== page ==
As more automakers commit to EV lineups, a cautious wholesale auction industry examines what else it needs to do to handle the expected electric influx.
October 3rd, 2022 – Key players in the wholesale auction business in 2022 are busy trying to prepare their operations for the influx of used electric vehicles expected to permeate the market in the next few years.
As more automakers announce EV lineups and chart all-electric journeys, leaders of major auction companies
find themselves wrestling with how to transform their spaces from the top-down to better accommodate those
cars and all of their technological nuances.
Large and small auctions alike have to determine how much to invest in steps such as building out charging
infrastructure — which gets more expensive for faster charging stations. They have to hire from a too-small pool
of service technicians who understand EV battery packs and other special modules, not just internal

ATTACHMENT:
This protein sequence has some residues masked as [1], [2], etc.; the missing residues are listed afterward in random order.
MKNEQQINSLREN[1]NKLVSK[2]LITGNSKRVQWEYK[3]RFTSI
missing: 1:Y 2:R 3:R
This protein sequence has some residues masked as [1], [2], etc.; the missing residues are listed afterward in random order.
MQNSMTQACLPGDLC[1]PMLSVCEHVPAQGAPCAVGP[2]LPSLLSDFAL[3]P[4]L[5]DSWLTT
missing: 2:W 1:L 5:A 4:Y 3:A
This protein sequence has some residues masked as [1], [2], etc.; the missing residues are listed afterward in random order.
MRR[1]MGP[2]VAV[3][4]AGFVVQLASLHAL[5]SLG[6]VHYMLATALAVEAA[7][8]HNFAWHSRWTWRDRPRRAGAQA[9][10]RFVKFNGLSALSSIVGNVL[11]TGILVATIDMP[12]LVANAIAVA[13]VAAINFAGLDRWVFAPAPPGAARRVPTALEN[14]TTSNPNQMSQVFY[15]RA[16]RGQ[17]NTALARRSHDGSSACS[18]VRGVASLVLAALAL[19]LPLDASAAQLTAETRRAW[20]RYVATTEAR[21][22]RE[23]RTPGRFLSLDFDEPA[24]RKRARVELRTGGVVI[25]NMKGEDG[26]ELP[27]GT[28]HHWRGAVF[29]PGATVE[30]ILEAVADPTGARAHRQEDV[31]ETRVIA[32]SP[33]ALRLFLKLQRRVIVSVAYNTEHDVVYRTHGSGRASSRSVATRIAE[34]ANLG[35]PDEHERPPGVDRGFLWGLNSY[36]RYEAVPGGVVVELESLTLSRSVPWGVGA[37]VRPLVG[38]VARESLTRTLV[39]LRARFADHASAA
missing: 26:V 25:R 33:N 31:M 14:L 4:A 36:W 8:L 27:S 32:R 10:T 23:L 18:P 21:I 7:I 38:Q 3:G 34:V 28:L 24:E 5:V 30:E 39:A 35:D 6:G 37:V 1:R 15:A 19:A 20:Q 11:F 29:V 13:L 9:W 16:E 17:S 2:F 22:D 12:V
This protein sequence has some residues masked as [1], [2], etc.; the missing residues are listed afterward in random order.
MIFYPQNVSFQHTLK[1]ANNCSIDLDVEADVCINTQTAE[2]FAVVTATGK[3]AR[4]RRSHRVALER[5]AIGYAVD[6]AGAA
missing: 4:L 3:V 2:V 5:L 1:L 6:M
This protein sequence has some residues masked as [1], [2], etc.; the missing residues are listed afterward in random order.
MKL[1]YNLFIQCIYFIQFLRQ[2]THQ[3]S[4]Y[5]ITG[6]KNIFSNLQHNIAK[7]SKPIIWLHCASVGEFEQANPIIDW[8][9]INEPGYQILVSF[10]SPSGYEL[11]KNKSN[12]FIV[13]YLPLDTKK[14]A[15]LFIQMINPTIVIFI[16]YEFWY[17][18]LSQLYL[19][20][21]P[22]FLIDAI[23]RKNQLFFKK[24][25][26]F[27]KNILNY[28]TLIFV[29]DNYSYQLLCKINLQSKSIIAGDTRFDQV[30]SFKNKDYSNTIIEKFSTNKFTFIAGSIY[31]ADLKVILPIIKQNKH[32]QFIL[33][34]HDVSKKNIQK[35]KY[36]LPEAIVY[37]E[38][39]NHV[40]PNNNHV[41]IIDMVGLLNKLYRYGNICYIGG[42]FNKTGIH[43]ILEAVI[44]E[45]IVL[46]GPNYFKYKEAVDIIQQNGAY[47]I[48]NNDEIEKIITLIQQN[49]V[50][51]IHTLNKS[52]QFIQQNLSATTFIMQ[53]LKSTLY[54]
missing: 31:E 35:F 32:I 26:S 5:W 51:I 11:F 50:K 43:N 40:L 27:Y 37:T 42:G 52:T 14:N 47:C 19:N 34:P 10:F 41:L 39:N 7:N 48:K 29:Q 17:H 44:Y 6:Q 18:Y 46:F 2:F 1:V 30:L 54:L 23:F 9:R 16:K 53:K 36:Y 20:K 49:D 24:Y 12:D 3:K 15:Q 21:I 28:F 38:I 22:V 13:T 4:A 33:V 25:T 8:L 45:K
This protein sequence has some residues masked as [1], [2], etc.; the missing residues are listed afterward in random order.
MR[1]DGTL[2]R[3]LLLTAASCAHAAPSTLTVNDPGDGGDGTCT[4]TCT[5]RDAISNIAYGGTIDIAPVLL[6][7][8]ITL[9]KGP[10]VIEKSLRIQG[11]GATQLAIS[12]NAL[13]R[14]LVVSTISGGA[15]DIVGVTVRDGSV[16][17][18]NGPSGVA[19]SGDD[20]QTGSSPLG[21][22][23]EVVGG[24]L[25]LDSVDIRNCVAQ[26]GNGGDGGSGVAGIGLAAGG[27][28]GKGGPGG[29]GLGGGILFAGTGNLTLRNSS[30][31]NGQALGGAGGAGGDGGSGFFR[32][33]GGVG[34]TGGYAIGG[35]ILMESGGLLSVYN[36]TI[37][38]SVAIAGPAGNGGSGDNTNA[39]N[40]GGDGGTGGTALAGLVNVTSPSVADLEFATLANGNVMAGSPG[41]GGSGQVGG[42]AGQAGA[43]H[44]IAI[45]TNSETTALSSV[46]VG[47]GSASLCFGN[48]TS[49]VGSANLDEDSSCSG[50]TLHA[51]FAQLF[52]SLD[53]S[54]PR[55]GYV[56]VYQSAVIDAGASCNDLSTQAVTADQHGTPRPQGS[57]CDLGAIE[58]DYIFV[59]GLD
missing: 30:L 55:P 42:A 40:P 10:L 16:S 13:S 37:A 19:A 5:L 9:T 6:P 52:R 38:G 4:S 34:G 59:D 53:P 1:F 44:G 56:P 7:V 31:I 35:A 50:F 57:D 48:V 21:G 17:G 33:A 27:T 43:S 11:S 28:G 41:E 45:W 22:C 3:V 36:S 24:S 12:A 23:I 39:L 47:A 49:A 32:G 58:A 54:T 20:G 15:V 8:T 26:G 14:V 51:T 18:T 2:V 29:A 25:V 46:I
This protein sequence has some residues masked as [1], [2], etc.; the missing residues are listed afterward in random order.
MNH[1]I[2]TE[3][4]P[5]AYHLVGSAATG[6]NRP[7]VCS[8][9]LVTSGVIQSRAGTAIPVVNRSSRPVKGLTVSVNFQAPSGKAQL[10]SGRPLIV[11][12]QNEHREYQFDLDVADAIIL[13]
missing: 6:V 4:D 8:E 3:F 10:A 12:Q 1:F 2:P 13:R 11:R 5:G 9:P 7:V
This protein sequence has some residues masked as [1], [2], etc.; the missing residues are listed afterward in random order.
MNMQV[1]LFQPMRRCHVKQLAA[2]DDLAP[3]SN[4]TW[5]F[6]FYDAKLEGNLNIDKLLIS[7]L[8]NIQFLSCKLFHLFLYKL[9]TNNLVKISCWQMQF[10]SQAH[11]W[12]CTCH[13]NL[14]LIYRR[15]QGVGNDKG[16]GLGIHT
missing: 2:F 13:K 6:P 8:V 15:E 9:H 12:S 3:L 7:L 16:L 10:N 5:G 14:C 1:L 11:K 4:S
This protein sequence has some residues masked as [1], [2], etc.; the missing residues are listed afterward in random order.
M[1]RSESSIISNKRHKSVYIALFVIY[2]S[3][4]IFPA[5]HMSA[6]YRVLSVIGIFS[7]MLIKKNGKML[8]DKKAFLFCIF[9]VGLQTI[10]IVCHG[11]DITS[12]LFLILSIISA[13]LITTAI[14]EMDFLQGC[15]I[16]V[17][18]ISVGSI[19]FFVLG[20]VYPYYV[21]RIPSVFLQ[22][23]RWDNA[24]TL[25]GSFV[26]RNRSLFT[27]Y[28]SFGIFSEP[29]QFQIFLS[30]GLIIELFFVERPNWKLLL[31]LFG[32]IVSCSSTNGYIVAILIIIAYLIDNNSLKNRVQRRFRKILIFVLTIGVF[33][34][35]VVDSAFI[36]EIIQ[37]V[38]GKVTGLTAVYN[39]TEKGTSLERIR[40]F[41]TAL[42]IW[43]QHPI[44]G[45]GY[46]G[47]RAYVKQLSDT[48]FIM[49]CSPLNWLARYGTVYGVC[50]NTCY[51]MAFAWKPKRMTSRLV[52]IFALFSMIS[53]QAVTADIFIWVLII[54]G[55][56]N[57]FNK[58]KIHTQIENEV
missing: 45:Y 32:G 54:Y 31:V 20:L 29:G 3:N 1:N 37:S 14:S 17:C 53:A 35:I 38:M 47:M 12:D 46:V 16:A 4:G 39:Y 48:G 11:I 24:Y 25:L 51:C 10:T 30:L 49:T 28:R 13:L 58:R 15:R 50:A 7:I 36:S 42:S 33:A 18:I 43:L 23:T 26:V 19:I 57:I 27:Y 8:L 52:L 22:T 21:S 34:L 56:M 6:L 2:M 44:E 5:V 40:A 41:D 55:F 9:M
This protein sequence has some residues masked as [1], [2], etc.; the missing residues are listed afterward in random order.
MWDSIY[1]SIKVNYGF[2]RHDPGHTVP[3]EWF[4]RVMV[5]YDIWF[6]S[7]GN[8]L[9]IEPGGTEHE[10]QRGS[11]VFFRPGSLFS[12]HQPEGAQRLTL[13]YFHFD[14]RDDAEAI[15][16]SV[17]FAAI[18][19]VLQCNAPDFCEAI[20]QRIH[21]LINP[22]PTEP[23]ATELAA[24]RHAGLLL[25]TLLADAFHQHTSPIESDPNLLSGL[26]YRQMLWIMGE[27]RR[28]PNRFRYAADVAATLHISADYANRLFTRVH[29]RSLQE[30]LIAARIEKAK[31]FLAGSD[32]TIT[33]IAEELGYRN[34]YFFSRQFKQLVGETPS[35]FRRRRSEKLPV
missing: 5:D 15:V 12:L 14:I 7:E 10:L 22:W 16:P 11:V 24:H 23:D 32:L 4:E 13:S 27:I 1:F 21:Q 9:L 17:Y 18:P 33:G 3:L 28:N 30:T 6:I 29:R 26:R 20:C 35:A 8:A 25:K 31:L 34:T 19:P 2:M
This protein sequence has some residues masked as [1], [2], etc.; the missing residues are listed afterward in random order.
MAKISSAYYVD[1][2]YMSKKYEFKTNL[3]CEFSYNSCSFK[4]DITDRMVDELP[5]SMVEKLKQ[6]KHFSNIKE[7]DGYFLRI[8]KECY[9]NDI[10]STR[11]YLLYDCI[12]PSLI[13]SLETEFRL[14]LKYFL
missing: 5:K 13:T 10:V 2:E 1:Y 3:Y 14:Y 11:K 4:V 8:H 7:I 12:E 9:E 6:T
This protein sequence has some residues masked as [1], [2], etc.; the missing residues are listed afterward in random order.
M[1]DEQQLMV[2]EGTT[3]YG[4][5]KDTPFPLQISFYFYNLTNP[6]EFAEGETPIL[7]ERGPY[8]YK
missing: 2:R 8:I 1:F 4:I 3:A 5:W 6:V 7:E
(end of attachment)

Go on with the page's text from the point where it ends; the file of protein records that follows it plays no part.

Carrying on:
combustion-powered vehicles. On top of that, they find themselves fielding increasing dealer demand to clearly
indicate before a sale the health of a used EV’s lithium ion battery, an expensive component to replace.
“There’s just a lot of complexity, but we know that the industry is going there, and these cars need to get
charged,” Grace Huang, president of auction giant Manheim, said last month.
It’s a matter of timing: Scaling operations to correctly match the intensity of EV volume flows will be critical,
remarketing industry experts told Automotive News. Investing too little too late could put auctions behind their
competitors in terms of the ability to process and sell a flood of EVs. Investing too much too quickly could leave
auctions strapped for cash if consumers’ EV adoption is more of a gradual process.
“It could be one to three years on average before we start really seeing a whole lot of [EV] volume, but it is picking
up for us,” said John Hammer, president of ADESA U.S., the No. 2 auction player that was acquired in May by
Carvana Co. ADESA is now seeing EVs flow into its network primarily through repossessions and leasing, he
The current volume of used EVs selling through auctions is low — an estimated 3,000 to 4,000 vehicles per